Israel’s parliament approved on Thursday the U.S.-brokered agreement to establish normalizing diplomatic relations with the United Arab Emirates.
The deal was approved by a vote of 80 lawmakers in favor and 13 opposed.
The 13 opposing votes were cast in solidarity with Palestinians by the Joint List, the main Arab-majority faction in the Israeli parliament.
This normalization agreement marks the first deal in 25 years, making the UAE the third country in the region to establish official ties with Israel, after Egypt and Jordan.
According to the White House, more Arab Gulf countries are expected to join the club. In addition, a normalization deal with Bahrain is currently in the process.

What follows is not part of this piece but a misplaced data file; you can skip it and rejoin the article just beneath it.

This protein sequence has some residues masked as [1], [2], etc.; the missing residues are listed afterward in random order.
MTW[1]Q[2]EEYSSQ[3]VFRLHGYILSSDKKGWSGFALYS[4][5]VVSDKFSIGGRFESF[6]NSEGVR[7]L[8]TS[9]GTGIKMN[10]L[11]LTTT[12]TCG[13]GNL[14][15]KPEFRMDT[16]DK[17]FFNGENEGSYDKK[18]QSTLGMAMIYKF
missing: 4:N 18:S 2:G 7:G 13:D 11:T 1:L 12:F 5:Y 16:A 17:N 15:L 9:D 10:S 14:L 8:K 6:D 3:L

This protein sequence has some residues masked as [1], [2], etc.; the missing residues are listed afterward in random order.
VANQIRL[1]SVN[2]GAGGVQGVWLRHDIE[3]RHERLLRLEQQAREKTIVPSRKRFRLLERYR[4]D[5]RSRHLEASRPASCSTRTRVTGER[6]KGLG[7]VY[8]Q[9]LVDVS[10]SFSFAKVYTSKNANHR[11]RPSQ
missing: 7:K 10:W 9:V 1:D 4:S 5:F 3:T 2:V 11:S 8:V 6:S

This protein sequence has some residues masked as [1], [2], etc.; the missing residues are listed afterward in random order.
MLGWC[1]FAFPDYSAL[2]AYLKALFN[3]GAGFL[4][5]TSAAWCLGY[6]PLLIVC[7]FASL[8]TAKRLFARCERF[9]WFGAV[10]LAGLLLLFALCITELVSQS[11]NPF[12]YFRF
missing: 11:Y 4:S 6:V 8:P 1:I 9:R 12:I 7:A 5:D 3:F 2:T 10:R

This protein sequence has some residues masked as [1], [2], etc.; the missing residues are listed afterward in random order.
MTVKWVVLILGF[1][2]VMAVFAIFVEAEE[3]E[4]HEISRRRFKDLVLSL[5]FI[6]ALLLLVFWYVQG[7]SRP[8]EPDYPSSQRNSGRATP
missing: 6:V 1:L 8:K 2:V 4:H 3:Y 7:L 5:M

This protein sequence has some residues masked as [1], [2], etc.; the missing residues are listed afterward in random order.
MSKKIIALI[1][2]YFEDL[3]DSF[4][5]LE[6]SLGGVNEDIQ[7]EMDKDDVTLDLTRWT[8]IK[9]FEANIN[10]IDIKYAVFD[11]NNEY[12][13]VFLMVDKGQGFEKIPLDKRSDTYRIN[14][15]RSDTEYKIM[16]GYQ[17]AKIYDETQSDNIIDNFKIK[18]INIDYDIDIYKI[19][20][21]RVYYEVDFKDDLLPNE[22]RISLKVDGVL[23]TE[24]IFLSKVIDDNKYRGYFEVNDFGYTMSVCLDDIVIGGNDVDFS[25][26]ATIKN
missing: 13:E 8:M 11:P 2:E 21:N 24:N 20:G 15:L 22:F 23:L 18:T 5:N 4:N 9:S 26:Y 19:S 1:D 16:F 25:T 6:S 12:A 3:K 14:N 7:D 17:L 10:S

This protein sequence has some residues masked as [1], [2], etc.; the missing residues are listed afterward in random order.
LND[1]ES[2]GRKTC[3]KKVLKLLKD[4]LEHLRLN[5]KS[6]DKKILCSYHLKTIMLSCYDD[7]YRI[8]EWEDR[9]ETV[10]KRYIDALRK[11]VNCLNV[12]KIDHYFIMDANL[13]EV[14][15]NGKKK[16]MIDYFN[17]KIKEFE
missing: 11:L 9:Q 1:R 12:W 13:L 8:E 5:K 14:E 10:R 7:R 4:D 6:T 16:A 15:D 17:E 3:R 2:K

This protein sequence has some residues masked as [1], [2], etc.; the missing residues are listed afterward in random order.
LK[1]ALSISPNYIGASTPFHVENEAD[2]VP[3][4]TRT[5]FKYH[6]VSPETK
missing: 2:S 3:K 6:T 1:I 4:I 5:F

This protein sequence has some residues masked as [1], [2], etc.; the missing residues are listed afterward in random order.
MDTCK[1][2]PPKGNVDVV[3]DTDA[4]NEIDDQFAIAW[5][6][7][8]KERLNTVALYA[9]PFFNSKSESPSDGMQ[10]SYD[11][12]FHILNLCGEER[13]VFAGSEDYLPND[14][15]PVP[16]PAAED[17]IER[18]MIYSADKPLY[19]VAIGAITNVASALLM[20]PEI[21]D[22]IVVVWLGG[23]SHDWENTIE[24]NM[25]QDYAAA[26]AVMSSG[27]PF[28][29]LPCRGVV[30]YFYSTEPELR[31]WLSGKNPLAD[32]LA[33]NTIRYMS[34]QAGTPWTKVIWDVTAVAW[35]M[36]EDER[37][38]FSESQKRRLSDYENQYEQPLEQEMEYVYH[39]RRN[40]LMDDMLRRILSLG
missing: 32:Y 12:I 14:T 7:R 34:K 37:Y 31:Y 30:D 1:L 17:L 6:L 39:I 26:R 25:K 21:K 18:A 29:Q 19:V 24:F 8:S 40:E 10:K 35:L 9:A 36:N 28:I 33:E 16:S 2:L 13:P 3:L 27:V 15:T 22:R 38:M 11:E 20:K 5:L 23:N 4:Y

“The deals reflect a shift in the Middle East, as Arab countries’ shared concerns with Israel over Iran outweigh their traditional support for the Palestinians,” reported the Associated Press.
Meanwhile, Lebanon and Israel are holding negotiations over the disputed maritime border in talks deemed “historic” by the U.S. government.
These negotiations, as pointed out by Hezbollah and Lebanon’s Foreign Minister, do not signal peacemaking, normalization, or recognition of the state of Israel.
President Aoun also stressed that the talks are nothing but technical, pushing away any ideas that Lebanon will be making any deal with its long-time enemy Israel.